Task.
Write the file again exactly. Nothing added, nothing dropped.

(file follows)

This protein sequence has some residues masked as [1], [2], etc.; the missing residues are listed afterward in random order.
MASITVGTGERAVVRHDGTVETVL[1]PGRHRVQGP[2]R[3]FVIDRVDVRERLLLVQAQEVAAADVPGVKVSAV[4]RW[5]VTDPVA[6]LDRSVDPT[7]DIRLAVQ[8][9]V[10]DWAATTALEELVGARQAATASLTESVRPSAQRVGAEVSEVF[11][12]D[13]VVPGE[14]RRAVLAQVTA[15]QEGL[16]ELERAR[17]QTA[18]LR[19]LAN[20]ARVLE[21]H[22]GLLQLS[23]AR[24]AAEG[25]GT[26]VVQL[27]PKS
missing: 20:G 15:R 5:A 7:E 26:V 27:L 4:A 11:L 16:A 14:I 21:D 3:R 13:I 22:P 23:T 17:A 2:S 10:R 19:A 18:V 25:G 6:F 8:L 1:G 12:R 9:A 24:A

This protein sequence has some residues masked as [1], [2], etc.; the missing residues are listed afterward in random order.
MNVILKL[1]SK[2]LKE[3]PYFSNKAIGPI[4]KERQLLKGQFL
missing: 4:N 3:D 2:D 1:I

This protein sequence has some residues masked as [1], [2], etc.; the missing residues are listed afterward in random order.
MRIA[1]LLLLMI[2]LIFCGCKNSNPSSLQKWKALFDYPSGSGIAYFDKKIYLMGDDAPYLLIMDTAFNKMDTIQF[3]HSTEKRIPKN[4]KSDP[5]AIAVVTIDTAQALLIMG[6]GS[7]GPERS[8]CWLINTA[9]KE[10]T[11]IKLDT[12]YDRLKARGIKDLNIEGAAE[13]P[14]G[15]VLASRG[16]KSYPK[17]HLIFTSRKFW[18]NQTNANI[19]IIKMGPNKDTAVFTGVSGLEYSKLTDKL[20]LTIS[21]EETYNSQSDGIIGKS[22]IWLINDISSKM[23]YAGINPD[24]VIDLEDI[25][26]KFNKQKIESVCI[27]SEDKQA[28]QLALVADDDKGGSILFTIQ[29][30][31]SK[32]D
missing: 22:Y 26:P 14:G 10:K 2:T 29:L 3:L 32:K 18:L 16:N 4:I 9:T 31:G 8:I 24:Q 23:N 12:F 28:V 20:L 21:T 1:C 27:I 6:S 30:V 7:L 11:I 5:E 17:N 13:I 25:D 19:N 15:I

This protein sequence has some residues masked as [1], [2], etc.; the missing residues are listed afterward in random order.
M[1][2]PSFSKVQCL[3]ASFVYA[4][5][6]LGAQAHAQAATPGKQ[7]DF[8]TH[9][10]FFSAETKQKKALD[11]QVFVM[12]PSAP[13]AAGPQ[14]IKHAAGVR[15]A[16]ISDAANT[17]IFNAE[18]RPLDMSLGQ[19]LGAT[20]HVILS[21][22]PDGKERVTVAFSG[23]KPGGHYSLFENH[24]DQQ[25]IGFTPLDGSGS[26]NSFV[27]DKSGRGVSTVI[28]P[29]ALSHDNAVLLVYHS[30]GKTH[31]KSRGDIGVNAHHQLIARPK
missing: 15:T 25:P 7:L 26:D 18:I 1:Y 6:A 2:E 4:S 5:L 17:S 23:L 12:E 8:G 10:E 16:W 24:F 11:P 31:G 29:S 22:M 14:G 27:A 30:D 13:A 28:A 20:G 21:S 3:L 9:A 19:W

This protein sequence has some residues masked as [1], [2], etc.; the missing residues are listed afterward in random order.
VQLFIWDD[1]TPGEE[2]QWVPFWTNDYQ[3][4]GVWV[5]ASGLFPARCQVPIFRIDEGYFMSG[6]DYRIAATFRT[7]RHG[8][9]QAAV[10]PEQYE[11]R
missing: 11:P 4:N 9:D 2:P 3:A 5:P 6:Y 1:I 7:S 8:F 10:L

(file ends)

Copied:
This protein sequence has some residues masked as [1], [2], etc.; the missing residues are listed afterward in random order.
MASITVGTGERAVVRHDGTVETVL[1]PGRHRVQGP[2]R[3]FVIDRVDVRERLLLVQAQEVAAADVPGVKVSAV[4]RW[5]VTDPVA[6]LDRSVDPT[7]DIRLAVQ[8][9]V[10]DWAATTALEELVGARQAATASLTESVRPSAQRVGAEVSEVF[11][12]D[13]VVPGE[14]RRAVLAQVTA[15]QEGL[16]ELERAR[17]QTA[18]LR[19]LAN[20]ARVLE[21]H[22]GLLQLS[23]AR[24]AAEG[25]GT[26]VVQL[27]PKS
missing: 20:G 15:R 5:A 7:E 26:V 27:L 4:A 11:L 16:A 14:I 21:D 3:R 13:I 22:P 23:T 17:A 2:S 10:R 19:A 18:V 25:G 6:F 8:L 1:G 12:R 9:A 24:A

This protein sequence has some residues masked as [1], [2], etc.; the missing residues are listed afterward in random order.
MNVILKL[1]SK[2]LKE[3]PYFSNKAIGPI[4]KERQLLKGQFL
missing: 4:N 3:D 2:D 1:I

This protein sequence has some residues masked as [1], [2], etc.; the missing residues are listed afterward in random order.
MRIA[1]LLLLMI[2]LIFCGCKNSNPSSLQKWKALFDYPSGSGIAYFDKKIYLMGDDAPYLLIMDTAFNKMDTIQF[3]HSTEKRIPKN[4]KSDP[5]AIAVVTIDTAQALLIMG[6]GS[7]GPERS[8]CWLINTA[9]KE[10]T[11]IKLDT[12]YDRLKARGIKDLNIEGAAE[13]P[14]G[15]VLASRG[16]KSYPK[17]HLIFTSRKFW[18]NQTNANI[19]IIKMGPNKDTAVFTGVSGLEYSKLTDKL[20]LTIS[21]EETYNSQSDGIIGKS[22]IWLINDISSKM[23]YAGINPD[24]VIDLEDI[25][26]KFNKQKIESVCI[27]SEDKQA[28]QLALVADDDKGGSILFTIQ[29][30][31]SK[32]D
missing: 22:Y 26:P 14:G 10:K 2:T 29:L 3:L 32:K 18:L 16:N 4:I 9:T 31:G 8:I 24:Q 23:N 12:F 28:V 20:L 21:T 1:C 27:I 6:S 30:V 7:L 11:I 5:E 17:N 13:I 25:D 19:N 15:I

This protein sequence has some residues masked as [1], [2], etc.; the missing residues are listed afterward in random order.
M[1][2]PSFSKVQCL[3]ASFVYA[4][5][6]LGAQAHAQAATPGKQ[7]DF[8]TH[9][10]FFSAETKQKKALD[11]QVFVM[12]PSAP[13]AAGPQ[14]IKHAAGVR[15]A[16]ISDAANT[17]IFNAE[18]RPLDMSLGQ[19]LGAT[20]HVILS[21][22]PDGKERVTVAFSG[23]KPGGHYSLFENH[24]DQQ[25]IGFTPLDGSGS[26]NSFV[27]DKSGRGVSTVI[28]P[29]ALSHDNAVLLVYHS[30]GKTH[31]KSRGDIGVNAHHQLIARPK
missing: 15:T 25:P 7:L 26:D 18:I 1:Y 6:A 2:E 4:S 5:L 17:S 23:L 12:E 8:G 10:E 16:W 24:F 11:P 31:G 29:S 22:M 14:G 27:A 30:D 13:A 28:A 20:G 21:S 3:L 9:A 19:W

This protein sequence has some residues masked as [1], [2], etc.; the missing residues are listed afterward in random order.
VQLFIWDD[1]TPGEE[2]QWVPFWTNDYQ[3][4]GVWV[5]ASGLFPARCQVPIFRIDEGYFMSG[6]DYRIAATFRT[7]RHG[8][9]QAAV[10]PEQYE[11]R
missing: 11:P 4:N 9:D 2:P 3:A 5:P 6:Y 1:I 7:S 8:F 10:L